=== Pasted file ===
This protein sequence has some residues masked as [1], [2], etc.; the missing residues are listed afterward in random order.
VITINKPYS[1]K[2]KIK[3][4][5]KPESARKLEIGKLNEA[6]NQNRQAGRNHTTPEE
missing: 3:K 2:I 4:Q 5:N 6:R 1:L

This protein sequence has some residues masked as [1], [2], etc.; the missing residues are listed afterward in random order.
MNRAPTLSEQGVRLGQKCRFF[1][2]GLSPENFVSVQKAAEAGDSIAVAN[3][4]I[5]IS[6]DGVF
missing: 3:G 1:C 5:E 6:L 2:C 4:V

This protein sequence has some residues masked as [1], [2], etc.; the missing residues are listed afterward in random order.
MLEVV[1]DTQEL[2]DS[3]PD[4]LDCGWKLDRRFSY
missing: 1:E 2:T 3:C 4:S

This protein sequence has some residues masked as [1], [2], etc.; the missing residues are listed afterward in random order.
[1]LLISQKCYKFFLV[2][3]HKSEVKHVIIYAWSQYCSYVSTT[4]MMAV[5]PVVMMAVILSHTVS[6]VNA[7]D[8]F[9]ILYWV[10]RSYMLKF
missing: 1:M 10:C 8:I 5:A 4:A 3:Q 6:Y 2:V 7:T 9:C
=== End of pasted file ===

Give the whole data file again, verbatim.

This protein sequence has some residues masked as [1], [2], etc.; the missing residues are listed afterward in random order.
VITINKPYS[1]K[2]KIK[3][4][5]KPESARKLEIGKLNEA[6]NQNRQAGRNHTTPEE
missing: 3:K 2:I 4:Q 5:N 6:R 1:L

This protein sequence has some residues masked as [1], [2], etc.; the missing residues are listed afterward in random order.
MNRAPTLSEQGVRLGQKCRFF[1][2]GLSPENFVSVQKAAEAGDSIAVAN[3][4]I[5]IS[6]DGVF
missing: 3:G 1:C 5:E 6:L 2:C 4:V

This protein sequence has some residues masked as [1], [2], etc.; the missing residues are listed afterward in random order.
MLEVV[1]DTQEL[2]DS[3]PD[4]LDCGWKLDRRFSY
missing: 1:E 2:T 3:C 4:S

This protein sequence has some residues masked as [1], [2], etc.; the missing residues are listed afterward in random order.
[1]LLISQKCYKFFLV[2][3]HKSEVKHVIIYAWSQYCSYVSTT[4]MMAV[5]PVVMMAVILSHTVS[6]VNA[7]D[8]F[9]ILYWV[10]RSYMLKF
missing: 1:M 10:C 8:I 5:A 4:A 3:Q 6:Y 2:V 7:T 9:C